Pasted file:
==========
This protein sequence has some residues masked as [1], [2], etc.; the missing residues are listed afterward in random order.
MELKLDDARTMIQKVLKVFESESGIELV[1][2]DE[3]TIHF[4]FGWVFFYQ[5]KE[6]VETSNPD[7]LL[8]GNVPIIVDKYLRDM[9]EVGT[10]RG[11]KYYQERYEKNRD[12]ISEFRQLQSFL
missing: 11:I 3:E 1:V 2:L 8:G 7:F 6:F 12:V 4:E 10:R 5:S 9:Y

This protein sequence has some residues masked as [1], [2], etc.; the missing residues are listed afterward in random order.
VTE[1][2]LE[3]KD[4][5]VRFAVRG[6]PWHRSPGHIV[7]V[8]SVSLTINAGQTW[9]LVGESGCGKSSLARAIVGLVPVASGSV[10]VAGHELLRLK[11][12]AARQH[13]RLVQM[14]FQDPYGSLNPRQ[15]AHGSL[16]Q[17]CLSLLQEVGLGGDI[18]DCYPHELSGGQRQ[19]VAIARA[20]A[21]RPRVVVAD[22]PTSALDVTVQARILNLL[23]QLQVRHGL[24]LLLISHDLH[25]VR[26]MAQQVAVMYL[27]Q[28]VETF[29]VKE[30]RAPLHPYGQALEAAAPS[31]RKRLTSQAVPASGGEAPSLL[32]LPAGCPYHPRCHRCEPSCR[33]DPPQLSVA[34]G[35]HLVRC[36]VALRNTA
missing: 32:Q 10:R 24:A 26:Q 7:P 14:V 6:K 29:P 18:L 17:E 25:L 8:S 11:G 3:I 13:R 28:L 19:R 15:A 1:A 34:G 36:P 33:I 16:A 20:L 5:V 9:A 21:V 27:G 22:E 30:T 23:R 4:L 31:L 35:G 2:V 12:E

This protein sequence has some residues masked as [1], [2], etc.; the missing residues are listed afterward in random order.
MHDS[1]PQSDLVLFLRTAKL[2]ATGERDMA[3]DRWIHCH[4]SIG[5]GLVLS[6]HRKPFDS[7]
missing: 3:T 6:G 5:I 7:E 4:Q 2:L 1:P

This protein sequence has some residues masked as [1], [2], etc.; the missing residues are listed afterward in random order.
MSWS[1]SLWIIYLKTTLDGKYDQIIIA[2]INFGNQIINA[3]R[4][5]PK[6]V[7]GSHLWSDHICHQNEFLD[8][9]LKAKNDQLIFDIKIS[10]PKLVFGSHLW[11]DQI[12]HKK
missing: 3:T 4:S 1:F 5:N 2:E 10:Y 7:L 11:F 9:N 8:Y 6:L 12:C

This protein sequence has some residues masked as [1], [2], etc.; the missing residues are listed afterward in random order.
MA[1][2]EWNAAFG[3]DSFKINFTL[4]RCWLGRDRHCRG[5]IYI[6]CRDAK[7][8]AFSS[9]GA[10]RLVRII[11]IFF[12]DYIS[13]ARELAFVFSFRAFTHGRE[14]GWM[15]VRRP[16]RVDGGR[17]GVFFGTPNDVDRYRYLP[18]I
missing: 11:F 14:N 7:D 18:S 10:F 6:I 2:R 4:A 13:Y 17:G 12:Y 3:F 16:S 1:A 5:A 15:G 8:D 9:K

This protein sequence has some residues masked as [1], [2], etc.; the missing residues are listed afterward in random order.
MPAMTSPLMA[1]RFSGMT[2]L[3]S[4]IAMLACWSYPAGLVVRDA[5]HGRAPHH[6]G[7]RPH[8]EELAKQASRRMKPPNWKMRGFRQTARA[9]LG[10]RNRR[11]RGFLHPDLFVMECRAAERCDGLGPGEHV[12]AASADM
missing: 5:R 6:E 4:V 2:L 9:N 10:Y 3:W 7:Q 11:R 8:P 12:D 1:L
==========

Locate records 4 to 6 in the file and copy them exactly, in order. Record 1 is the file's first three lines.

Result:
This protein sequence has some residues masked as [1], [2], etc.; the missing residues are listed afterward in random order.
MSWS[1]SLWIIYLKTTLDGKYDQIIIA[2]INFGNQIINA[3]R[4][5]PK[6]V[7]GSHLWSDHICHQNEFLD[8][9]LKAKNDQLIFDIKIS[10]PKLVFGSHLW[11]DQI[12]HKK
missing: 3:T 4:S 1:F 5:N 2:E 10:Y 7:L 11:F 9:N 8:Y 6:L 12:C

This protein sequence has some residues masked as [1], [2], etc.; the missing residues are listed afterward in random order.
MA[1][2]EWNAAFG[3]DSFKINFTL[4]RCWLGRDRHCRG[5]IYI[6]CRDAK[7][8]AFSS[9]GA[10]RLVRII[11]IFF[12]DYIS[13]ARELAFVFSFRAFTHGRE[14]GWM[15]VRRP[16]RVDGGR[17]GVFFGTPNDVDRYRYLP[18]I
missing: 11:F 14:N 7:D 18:S 10:F 6:I 2:R 4:A 13:Y 17:G 12:Y 3:F 16:S 1:A 5:A 15:G 8:D 9:K

This protein sequence has some residues masked as [1], [2], etc.; the missing residues are listed afterward in random order.
MPAMTSPLMA[1]RFSGMT[2]L[3]S[4]IAMLACWSYPAGLVVRDA[5]HGRAPHH[6]G[7]RPH[8]EELAKQASRRMKPPNWKMRGFRQTARA[9]LG[10]RNRR[11]RGFLHPDLFVMECRAAERCDGLGPGEHV[12]AASADM
missing: 5:R 6:E 4:V 2:L 9:N 10:Y 3:W 7:Q 11:R 8:P 12:D 1:L